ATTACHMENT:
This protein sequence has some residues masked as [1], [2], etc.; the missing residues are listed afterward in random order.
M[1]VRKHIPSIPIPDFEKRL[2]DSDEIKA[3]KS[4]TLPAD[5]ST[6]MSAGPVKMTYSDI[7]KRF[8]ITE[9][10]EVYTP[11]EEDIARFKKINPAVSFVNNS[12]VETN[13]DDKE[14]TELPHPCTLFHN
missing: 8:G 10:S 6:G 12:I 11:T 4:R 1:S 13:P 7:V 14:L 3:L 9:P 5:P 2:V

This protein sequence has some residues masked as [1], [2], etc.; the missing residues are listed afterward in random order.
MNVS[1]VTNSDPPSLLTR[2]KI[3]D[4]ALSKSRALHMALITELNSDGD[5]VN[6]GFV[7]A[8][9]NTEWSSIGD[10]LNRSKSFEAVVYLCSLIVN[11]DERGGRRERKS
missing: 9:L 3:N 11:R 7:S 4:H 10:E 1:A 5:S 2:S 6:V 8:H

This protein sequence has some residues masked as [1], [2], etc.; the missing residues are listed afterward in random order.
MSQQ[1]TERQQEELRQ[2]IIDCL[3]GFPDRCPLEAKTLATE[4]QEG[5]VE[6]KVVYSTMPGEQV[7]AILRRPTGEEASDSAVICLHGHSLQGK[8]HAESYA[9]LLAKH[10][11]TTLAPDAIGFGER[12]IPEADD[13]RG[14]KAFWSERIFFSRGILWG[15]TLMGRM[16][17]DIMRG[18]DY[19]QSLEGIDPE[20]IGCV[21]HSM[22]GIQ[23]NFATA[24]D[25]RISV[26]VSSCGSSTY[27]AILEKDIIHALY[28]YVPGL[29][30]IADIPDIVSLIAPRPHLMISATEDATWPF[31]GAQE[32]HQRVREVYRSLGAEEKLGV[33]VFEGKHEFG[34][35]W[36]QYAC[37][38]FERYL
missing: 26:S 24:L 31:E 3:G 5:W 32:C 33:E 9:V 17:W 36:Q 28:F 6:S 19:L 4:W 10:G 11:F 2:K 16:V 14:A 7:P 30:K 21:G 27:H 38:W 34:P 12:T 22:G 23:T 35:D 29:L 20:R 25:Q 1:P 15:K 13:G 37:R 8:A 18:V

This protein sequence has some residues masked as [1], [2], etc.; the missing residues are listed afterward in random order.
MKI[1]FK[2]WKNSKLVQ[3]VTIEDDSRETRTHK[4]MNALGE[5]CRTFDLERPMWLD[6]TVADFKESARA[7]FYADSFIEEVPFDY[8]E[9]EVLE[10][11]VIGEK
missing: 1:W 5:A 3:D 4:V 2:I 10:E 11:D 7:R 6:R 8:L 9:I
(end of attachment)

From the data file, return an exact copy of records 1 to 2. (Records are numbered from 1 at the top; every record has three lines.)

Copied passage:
This protein sequence has some residues masked as [1], [2], etc.; the missing residues are listed afterward in random order.
M[1]VRKHIPSIPIPDFEKRL[2]DSDEIKA[3]KS[4]TLPAD[5]ST[6]MSAGPVKMTYSDI[7]KRF[8]ITE[9][10]EVYTP[11]EEDIARFKKINPAVSFVNNS[12]VETN[13]DDKE[14]TELPHPCTLFHN
missing: 8:G 10:S 6:G 12:I 11:T 4:R 1:S 13:P 7:V 14:L 3:L 9:P 5:P 2:V

This protein sequence has some residues masked as [1], [2], etc.; the missing residues are listed afterward in random order.
MNVS[1]VTNSDPPSLLTR[2]KI[3]D[4]ALSKSRALHMALITELNSDGD[5]VN[6]GFV[7]A[8][9]NTEWSSIGD[10]LNRSKSFEAVVYLCSLIVN[11]DERGGRRERKS
missing: 9:L 3:N 11:R 7:S 4:H 10:E 1:A 5:S 2:S 6:V 8:H